And how did it spread from there? New promoters in places like Derby and the rest of the UK started to pop up. They wanted me at weekends but I was loyal to my residencies so ended up saying I could play Tuesday nights or whatever, sometimes even playing seven nights a week around the UK.
When did you get your first international booking? A guy from New York called Mark Kamins – who dated and discovered Madonna – was friends with Mike and came to The Haçienda. He was like, “Oh my gawd, Graeme, if you play New York you will kill it, maaan.”
It must have been daunting to go play Americans their own music back to them? Well, I was booked to play MARS in the Meatpacking District. It was on three floors. In January 1989 I’d never been abroad before and we go for a week and there I am playing American music to Americans.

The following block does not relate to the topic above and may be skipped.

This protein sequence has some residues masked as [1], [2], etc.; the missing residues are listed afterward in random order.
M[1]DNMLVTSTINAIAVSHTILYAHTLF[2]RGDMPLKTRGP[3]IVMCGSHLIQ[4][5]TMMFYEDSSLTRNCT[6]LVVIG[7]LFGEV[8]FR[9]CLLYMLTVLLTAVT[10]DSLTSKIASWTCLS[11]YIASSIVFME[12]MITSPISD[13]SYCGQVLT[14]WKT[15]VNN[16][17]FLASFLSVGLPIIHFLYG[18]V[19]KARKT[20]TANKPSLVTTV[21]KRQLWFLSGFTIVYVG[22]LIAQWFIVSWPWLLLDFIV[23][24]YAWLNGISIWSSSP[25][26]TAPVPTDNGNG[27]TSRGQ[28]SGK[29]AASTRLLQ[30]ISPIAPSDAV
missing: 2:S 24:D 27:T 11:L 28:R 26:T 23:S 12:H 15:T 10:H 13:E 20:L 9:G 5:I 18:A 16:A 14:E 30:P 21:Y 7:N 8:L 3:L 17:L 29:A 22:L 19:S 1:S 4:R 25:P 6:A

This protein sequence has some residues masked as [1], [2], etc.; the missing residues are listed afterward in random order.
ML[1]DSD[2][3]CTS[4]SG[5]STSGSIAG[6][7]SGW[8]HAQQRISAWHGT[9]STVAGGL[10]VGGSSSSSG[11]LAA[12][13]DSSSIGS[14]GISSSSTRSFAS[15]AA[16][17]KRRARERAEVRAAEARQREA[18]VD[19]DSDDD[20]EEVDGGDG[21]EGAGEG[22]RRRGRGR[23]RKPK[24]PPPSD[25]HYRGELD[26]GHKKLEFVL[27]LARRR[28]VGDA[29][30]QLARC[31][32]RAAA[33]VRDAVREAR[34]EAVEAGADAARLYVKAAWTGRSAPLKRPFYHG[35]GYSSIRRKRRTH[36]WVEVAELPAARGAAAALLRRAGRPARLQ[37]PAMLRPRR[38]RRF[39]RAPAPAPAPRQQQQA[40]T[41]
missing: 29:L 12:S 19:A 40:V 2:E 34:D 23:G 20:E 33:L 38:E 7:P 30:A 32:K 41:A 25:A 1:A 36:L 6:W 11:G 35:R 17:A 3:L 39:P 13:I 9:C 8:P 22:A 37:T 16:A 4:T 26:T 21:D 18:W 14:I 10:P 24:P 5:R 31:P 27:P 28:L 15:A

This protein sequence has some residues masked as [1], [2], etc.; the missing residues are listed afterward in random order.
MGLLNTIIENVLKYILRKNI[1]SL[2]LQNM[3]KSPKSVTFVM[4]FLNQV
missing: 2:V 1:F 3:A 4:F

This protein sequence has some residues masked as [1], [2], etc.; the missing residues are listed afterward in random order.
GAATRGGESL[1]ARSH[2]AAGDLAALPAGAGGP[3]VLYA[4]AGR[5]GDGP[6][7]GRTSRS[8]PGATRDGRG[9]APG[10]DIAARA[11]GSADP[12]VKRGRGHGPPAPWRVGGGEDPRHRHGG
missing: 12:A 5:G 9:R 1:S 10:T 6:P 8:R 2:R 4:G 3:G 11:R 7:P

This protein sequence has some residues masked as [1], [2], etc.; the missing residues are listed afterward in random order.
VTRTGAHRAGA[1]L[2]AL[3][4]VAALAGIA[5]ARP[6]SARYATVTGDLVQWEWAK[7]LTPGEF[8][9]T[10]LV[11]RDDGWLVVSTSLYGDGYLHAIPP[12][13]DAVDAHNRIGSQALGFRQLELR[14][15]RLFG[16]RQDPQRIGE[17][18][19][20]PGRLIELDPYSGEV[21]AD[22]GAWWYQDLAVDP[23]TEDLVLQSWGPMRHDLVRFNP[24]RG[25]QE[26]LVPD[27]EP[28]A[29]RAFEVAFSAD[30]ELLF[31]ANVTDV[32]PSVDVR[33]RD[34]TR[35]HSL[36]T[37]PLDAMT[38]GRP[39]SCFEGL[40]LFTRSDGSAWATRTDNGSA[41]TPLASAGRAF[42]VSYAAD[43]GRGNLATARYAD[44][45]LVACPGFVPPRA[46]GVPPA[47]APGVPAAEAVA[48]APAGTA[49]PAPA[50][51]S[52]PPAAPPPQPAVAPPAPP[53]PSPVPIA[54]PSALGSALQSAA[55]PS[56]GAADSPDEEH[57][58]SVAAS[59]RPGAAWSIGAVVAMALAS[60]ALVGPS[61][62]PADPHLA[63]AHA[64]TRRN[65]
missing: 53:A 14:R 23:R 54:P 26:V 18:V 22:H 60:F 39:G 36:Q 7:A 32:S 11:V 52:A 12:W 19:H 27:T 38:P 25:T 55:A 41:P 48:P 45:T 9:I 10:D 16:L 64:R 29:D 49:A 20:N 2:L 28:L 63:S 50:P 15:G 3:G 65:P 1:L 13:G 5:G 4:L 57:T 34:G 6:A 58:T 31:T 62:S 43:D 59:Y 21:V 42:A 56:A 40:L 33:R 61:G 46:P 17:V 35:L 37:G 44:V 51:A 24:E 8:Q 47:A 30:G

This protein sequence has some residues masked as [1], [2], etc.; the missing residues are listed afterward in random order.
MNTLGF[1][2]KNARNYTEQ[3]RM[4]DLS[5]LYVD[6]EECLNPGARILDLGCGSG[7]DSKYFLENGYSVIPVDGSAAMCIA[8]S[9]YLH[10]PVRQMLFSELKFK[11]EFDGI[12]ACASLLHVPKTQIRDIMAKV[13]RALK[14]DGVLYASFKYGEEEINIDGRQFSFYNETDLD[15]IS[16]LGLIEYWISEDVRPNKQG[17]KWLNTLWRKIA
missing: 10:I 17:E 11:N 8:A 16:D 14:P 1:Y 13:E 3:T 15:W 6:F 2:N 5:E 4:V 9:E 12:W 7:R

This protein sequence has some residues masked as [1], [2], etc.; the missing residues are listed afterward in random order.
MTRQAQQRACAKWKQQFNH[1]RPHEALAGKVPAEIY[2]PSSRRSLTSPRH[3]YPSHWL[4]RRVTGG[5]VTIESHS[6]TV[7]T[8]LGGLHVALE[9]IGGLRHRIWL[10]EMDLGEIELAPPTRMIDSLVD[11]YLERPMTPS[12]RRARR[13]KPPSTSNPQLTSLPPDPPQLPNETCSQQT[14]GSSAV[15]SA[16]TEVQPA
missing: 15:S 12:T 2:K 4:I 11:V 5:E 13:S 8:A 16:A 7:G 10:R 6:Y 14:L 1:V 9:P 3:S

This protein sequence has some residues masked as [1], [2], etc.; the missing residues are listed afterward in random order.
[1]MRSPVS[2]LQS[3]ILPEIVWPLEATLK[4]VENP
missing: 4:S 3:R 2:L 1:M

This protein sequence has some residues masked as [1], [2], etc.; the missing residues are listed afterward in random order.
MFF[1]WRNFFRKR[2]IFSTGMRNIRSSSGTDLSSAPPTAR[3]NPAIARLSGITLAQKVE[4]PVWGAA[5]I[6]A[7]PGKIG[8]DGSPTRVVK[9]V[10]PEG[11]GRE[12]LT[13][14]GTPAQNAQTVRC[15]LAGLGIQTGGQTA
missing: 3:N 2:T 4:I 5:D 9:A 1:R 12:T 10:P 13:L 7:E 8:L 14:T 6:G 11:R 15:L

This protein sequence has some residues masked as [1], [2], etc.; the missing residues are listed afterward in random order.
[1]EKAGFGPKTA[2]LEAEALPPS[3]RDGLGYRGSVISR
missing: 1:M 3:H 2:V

How did it go? Arthur Baker, John ‘Jellybean’ Benitez and Todd Terry were all stood watching me. Mark said, “Hey man, they’re here to see you because they’ve heard of The Haçienda.” I was suddenly going every two months and it was amazing. In those years I was still learning my craft.
Do you think the art of the DJ has been lost over the years because of headliners, shorter sets, etc? Totally, I agree, and I’m part of that, as I don’t have any residencies any more. I’m all over the place.
Is that choice or…? That’s just the way it is. It started to happen ten years ago – I was doing a residency but no-one was coming. Part of that is that it’s harder to get exclusive music now – everyone has everything unless people play all their own music, which is often rubbish.